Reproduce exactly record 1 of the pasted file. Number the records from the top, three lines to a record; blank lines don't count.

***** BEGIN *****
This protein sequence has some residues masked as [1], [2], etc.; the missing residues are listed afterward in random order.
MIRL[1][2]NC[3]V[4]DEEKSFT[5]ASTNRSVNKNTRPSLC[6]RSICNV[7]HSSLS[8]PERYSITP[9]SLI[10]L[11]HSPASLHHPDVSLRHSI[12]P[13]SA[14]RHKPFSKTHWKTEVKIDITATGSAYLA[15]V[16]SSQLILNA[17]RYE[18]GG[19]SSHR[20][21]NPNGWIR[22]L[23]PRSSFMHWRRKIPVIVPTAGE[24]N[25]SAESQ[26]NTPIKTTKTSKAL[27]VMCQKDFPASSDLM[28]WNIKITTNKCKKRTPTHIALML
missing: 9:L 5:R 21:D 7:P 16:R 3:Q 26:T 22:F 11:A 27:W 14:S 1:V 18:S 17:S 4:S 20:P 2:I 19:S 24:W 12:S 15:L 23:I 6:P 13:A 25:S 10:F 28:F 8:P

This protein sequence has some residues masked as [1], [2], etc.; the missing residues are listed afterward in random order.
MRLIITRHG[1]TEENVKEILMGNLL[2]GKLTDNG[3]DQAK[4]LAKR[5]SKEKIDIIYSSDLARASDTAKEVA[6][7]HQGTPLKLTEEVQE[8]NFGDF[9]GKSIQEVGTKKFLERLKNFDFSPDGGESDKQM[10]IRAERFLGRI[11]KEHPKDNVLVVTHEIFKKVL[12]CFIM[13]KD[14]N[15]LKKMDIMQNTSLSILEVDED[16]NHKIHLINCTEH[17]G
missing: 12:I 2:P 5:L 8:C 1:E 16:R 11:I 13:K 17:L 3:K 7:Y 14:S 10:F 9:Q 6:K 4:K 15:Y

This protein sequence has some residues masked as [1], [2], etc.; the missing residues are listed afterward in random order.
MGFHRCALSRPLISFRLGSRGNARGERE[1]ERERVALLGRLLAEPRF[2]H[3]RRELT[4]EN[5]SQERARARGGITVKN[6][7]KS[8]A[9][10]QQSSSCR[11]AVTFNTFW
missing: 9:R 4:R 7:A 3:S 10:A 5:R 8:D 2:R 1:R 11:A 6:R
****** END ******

This protein sequence has some residues masked as [1], [2], etc.; the missing residues are listed afterward in random order.
MIRL[1][2]NC[3]V[4]DEEKSFT[5]ASTNRSVNKNTRPSLC[6]RSICNV[7]HSSLS[8]PERYSITP[9]SLI[10]L[11]HSPASLHHPDVSLRHSI[12]P[13]SA[14]RHKPFSKTHWKTEVKIDITATGSAYLA[15]V[16]SSQLILNA[17]RYE[18]GG[19]SSHR[20][21]NPNGWIR[22]L[23]PRSSFMHWRRKIPVIVPTAGE[24]N[25]SAESQ[26]NTPIKTTKTSKAL[27]VMCQKDFPASSDLM[28]WNIKITTNKCKKRTPTHIALML
missing: 9:L 5:R 21:D 7:P 16:R 3:Q 26:T 22:F 11:A 27:W 14:S 1:V 18:S 17:S 4:S 20:P 2:I 19:S 24:W 12:S 15:L 23:I 6:P 13:A 25:S 10:F 28:F 8:P